On the Road (Show) Again

Two Ideas for Taking a Food Break in NYC without Busting Your Expense Account
 
You can release endorphins with top-rated Latin jazz—hot salsa (not the kind you eat), son and boleros—and eat well at the same time for less than $20, five days a week at Havana Central, 151 West 46th street.
 
OK, so I am a little crazier than most for this kind of music, triggered about five years ago by a trip to Havana.  But it’s a cool place with great food, and it takes your mind totally off work. Best yet, even though you may not see Poncho Sanchez, Chucho Valdez or Arturo Sandoval, the talent is awesome, and there’s never a cover charge. You can walk there from most parts of Midtown Manhattan. The general manager is Phil Colbaugh, 212 398-7440. Reservations are not usually necessary.
 
This next one—pure, unadulterated, totally authentic Greek, Taverna Kyclades, 3307 Ditmars Blvd., Astoria, Queens—requires about a 30-minute (could be a little longer, but well worth it) cab ride or subway.  But get ready for a true culinary feast, where the average entrée with appetizer, a glass of wine at a neat little bar down the street, and dessert, is $14. Trust me, this place is no dive. You won’t see tourists, you will hear Greek spoken, and you will make a return trip.
 
About that wine…there is usually a 30 to 60-minute wait to get seated at the restaurant. So former basketball player-turned-restaurateur Adrian Skenderi (718-545-8666) made a deal with a bar-owner friend a half a block away to provide a free glass of wine or hard drink absolutely free while waiting. When you sign in at the restaurant, you and your guests are given a coupon for the free booze and the name of the bar. Leave a tip, of course. You can get essentially the same meal, sans the wine, at Avra on 49th just east of Lex for about $60+ per person, but you will not likely hear many people speaking Greek.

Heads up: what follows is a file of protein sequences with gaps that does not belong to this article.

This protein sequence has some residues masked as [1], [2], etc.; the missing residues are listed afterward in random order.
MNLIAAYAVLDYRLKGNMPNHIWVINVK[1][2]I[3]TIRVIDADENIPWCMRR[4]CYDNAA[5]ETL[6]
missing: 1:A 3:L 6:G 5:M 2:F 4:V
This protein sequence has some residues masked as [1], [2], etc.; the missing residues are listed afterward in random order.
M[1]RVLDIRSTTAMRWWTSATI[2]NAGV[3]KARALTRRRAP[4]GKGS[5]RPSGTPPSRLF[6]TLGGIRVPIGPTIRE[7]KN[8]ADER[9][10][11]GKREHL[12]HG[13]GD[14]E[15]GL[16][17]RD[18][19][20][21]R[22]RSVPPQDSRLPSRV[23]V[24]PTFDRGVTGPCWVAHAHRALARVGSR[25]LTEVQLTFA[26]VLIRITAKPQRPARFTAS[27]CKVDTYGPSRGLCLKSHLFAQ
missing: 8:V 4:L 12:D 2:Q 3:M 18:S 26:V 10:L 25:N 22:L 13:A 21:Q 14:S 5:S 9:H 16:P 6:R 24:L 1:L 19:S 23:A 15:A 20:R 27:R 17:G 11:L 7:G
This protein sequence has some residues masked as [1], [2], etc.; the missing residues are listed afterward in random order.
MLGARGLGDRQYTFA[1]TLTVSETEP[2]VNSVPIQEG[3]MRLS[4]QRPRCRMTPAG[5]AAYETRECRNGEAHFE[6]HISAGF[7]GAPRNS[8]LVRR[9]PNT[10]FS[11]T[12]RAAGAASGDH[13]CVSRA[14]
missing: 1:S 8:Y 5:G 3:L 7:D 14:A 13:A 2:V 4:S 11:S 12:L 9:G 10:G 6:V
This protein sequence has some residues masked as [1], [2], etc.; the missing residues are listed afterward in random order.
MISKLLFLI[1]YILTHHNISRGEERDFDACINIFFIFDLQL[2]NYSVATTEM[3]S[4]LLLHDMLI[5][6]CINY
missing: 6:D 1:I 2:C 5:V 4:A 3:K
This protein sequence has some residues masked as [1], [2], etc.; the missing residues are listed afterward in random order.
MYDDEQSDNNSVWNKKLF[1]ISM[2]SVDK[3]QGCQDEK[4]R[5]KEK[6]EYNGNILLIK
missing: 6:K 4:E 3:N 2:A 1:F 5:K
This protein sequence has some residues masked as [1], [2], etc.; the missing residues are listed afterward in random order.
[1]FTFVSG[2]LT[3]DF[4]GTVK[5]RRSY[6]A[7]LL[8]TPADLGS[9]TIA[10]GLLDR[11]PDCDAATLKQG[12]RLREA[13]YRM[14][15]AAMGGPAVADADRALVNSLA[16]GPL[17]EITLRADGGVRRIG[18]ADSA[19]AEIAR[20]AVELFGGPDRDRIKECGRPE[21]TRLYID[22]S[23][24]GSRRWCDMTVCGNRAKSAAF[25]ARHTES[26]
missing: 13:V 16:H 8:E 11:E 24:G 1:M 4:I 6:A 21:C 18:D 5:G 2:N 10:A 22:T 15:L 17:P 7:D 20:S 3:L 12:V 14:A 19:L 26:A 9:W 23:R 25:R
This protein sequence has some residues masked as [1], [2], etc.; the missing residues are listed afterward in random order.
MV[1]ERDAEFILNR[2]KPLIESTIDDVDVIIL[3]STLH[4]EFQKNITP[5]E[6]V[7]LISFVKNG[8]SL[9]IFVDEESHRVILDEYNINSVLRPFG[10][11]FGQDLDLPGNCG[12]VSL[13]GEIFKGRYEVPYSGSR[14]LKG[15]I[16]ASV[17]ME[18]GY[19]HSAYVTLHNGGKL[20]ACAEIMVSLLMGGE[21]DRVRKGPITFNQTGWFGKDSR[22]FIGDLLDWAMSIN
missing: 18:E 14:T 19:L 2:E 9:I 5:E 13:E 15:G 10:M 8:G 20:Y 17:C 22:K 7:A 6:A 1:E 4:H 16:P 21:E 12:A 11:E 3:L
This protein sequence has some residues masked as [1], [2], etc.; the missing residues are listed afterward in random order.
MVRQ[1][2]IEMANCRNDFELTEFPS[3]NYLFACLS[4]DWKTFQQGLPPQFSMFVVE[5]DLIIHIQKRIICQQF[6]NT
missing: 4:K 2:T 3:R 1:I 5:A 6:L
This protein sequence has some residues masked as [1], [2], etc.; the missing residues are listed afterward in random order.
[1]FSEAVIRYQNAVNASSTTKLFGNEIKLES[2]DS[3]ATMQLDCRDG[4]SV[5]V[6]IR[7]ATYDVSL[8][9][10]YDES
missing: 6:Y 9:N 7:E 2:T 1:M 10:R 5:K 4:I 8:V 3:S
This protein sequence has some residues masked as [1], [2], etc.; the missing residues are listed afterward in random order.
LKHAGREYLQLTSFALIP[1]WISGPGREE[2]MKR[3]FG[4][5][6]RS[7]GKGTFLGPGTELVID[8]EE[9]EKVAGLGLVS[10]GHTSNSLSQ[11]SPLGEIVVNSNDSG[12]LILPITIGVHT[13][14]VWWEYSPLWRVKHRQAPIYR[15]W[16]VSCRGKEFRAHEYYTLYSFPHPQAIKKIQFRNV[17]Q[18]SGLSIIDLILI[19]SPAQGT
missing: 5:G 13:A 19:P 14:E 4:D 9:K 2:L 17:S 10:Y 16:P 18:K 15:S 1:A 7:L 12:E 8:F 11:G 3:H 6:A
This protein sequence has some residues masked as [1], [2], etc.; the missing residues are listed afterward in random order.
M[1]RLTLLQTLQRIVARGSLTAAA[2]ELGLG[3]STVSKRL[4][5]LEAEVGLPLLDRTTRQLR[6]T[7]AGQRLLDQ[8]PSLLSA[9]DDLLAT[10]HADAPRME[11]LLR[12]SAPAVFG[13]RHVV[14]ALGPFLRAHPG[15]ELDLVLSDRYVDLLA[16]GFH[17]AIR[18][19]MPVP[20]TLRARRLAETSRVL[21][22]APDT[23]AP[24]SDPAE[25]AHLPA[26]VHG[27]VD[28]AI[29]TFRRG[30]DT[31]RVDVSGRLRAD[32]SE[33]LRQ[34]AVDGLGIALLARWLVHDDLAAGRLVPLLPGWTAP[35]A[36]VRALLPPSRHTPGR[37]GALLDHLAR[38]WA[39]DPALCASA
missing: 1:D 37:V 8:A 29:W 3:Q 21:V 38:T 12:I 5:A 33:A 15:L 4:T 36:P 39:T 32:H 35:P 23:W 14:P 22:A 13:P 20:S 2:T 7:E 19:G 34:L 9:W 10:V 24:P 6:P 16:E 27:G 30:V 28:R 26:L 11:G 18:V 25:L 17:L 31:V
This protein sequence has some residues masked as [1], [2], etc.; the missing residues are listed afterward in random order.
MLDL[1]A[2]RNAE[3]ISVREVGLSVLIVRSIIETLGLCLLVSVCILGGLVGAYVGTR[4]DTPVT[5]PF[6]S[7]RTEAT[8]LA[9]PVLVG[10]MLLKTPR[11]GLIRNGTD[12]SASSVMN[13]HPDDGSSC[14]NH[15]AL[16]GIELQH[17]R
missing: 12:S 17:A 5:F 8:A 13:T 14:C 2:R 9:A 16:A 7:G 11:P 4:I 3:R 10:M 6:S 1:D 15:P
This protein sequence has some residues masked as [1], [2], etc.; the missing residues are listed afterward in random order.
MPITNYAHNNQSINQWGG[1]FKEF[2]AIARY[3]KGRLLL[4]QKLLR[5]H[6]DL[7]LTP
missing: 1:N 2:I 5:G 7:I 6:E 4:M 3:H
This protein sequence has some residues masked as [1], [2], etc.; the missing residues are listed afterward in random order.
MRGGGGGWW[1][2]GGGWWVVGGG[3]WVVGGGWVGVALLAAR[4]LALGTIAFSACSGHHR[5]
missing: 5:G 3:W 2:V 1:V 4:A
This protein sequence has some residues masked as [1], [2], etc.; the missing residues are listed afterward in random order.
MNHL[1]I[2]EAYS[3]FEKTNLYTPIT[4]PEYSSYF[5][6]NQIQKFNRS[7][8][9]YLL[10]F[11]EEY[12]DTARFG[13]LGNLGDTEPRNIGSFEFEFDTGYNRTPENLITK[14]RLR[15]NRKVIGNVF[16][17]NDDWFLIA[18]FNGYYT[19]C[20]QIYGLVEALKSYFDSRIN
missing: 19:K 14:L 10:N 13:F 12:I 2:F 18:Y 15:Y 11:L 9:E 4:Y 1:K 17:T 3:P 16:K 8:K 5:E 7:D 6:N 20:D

Roger Pondel, rpondel@pondel.com
 
 

Business Noose

The next obit many legacy media companies may be writing is on the death of business sections.  When times get tough, second-tier publications often relegate business sections to the back of the sports or metro pages, and then, without nary a whimper, the business section is kaput, KO’d, a grizzled piece of charred meat that you were thinking about eating because you were still hungry but couldn’t stomach the idea of putting in your mouth.
 
So where do you go to satisfy your hankering for business news?  Fox Business?  CNBC?  The Wall Street Journal?  Maybe you lost your appetite or never had one for business news.  Maybe the financial collapse is inducing your gag reflex and business news is on par with your fondness for acid reflux.  Reflex, reflux, whatever it is about business news, it is time for some reinvention.  It is time for a new way to portray business news that engages, debunks, and denudes the financial mavericks that got us into this mess in the first place.
 
Below is a brief list of media outlets that offer a fresh take on business news. Some will entice. Some will repel. But at least they are attempting to resuscitate an important subject that is too critical to lose to gimpy newsprint.
 
Footnoted.org – Each day, Footnoted looks under the hood of companies’ SEC filings and tries to make sense of what they are saying.
 
Planet Money – NPR’s take on the global economy.
 
SEC Data Guy – Stats and analysis of EDGAR and IDEA data.
 
10Q Detective – Former analyst waxes on quarterly results, SEC filings and the like.
 
Market Folly – A blog primarily focused on hedge fund portfolio tracking.

 

Evan Pondel, epondel@pondel.com